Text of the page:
State Fire Marshal Kevin Sehlmeyer tells us, “Working carbon monoxide detectors save lives,” pointing out, “Only 1 in 8 families in the United States have a functioning carbon monoxide detector. Michigan residents should install a detector today to protect loved ones from the dangers of carbon monoxide poisoning. Carbon monoxide is a colorless, odorless, tasteless and poisonous gas known as the ‘Invisible Killer; it requires an electronic sensor to detect.”

Such hospitalizations for carbon monoxide poisoning are preventable when people are prepared.

To protect yourself and your family from carbon monoxide, follow these safety tips:

  • Make sure you have working carbon monoxide detectors. Detectors on every level of your home, including the basement, are strongly recommended. Detectors can be purchased at most hardware and big box stores. Daylight Saving Time is a good time each year to replace the batteries in your detector and push the “Test” button to be sure it’s working properly. Replace your detector every five years or according to manufacturer’s instructions. Use a battery-powered detector where you have fuel burning devices but no electric outlets, such as in tents, cabins, RVs and boats with enclosed cabins.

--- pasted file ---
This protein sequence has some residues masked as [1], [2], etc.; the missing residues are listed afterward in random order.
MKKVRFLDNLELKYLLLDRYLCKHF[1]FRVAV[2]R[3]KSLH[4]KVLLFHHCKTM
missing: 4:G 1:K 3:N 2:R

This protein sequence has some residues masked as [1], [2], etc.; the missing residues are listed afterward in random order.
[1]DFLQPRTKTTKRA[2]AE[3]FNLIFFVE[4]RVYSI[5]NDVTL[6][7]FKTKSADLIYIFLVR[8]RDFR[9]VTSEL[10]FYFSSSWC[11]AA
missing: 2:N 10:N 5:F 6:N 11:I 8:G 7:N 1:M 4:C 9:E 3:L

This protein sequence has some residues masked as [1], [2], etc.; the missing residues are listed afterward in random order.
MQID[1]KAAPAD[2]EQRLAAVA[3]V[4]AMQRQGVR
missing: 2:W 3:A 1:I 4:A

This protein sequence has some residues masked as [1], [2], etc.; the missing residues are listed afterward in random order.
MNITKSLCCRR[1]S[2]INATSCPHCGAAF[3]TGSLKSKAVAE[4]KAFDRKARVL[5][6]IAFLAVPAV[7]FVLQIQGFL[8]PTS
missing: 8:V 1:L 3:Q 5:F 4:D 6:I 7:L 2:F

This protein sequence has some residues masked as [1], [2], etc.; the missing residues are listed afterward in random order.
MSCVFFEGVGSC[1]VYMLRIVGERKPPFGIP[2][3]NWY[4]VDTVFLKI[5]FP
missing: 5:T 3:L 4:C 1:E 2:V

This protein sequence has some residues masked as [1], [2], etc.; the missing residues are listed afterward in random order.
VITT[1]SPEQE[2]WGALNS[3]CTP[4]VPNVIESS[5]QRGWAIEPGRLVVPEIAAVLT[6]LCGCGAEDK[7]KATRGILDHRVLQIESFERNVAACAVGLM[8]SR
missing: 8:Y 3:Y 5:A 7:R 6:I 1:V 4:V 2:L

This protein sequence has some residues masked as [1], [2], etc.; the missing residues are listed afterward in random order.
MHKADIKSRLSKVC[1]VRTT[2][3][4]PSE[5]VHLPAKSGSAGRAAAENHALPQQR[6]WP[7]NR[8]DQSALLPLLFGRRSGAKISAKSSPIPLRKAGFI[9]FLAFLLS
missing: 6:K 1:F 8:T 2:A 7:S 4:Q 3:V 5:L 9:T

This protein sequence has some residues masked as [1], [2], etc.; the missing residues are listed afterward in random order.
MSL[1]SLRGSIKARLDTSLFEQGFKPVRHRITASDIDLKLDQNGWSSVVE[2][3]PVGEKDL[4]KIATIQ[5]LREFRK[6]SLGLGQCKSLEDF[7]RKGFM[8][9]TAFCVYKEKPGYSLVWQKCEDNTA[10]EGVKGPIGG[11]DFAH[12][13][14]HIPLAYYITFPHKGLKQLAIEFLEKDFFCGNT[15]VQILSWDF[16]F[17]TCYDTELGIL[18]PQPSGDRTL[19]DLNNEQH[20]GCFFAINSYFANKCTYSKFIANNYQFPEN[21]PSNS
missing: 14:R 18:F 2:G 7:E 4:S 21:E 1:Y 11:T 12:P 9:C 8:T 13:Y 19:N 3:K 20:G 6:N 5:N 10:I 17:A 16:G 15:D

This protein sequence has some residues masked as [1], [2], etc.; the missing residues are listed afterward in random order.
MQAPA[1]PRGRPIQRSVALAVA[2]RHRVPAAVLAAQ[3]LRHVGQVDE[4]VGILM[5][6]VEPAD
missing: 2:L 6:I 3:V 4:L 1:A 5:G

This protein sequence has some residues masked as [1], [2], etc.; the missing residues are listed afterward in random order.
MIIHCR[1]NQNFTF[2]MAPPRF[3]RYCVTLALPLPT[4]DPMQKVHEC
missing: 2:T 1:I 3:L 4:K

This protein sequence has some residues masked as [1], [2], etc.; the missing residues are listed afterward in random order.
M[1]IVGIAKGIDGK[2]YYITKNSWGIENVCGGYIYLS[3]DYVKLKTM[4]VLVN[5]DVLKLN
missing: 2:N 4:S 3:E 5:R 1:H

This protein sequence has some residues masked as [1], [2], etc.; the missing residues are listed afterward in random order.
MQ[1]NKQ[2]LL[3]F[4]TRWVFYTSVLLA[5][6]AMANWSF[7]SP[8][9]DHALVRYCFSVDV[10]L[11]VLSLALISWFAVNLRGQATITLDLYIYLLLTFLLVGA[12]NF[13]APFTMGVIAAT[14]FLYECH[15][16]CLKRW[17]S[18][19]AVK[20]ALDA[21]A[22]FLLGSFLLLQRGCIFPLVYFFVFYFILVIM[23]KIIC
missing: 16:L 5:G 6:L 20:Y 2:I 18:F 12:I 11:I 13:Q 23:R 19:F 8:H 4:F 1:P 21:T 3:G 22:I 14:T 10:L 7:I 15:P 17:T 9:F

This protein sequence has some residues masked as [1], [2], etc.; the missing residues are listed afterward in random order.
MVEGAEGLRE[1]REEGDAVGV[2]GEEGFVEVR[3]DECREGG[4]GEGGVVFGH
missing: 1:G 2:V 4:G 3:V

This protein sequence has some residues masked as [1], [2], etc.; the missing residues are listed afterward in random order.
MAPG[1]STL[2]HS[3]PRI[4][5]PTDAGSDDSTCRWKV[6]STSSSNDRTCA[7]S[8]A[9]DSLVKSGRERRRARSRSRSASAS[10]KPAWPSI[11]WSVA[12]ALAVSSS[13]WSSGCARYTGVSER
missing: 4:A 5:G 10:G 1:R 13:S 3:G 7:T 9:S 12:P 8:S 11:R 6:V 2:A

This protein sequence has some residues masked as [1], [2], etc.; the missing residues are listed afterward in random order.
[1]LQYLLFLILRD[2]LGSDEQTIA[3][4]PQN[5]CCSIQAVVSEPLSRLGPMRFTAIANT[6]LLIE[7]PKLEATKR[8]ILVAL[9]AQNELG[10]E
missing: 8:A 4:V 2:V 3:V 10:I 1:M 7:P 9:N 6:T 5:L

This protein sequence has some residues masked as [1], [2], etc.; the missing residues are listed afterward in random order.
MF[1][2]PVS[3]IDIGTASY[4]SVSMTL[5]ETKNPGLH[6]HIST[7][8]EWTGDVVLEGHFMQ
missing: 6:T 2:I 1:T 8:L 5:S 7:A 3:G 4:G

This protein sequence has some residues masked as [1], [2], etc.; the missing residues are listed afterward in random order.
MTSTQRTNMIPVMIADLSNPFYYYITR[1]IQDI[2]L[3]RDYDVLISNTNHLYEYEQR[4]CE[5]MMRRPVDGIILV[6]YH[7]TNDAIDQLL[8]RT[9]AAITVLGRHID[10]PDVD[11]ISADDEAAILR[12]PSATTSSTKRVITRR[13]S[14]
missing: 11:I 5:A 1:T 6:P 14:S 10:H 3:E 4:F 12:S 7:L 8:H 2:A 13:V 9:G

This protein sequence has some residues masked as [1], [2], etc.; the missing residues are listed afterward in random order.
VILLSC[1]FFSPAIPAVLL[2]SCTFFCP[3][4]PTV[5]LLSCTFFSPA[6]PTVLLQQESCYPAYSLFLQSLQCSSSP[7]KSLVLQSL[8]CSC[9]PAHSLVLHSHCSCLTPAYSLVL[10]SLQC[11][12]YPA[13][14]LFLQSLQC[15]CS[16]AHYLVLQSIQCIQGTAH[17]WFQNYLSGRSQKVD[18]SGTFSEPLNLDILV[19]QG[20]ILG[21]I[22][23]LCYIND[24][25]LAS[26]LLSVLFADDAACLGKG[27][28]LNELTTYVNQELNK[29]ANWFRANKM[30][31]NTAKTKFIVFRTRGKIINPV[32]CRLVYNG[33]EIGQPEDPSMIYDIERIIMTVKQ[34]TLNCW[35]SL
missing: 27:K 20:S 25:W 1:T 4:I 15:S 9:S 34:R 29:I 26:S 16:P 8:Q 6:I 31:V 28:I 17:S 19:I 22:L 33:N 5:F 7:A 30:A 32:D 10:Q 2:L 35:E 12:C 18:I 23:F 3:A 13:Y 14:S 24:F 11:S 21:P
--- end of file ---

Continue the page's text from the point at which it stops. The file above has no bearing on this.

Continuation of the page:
• Have your furnace or wood-burning stove inspected annually. Hire a professional to make sure it is functionally sound and vents properly outside the home.
  • Never run a gasoline or propane heater or a grill (gas or charcoal) inside your home or in an unventilated garage. Any heating system that burns fuel produces carbon monoxide.
  • Generators should be run at a safe distance (at least 20 feet) from the home. Never run a generator in the home or garage or right next to windows or doors.
  • Never run a car in an enclosed space. If a vehicle is running, you must have a door open to the outside.

    Symptoms of overexposure to carbon monoxide include headache, fatigue, dizziness, shortness of breath, nausea and confusion. At high levels, carbon monoxide can cause death within minutes. If you suspect you may be experiencing carbon monoxide poisoning, or your detector sounds an alarm, head outside immediately for fresh air and call 911.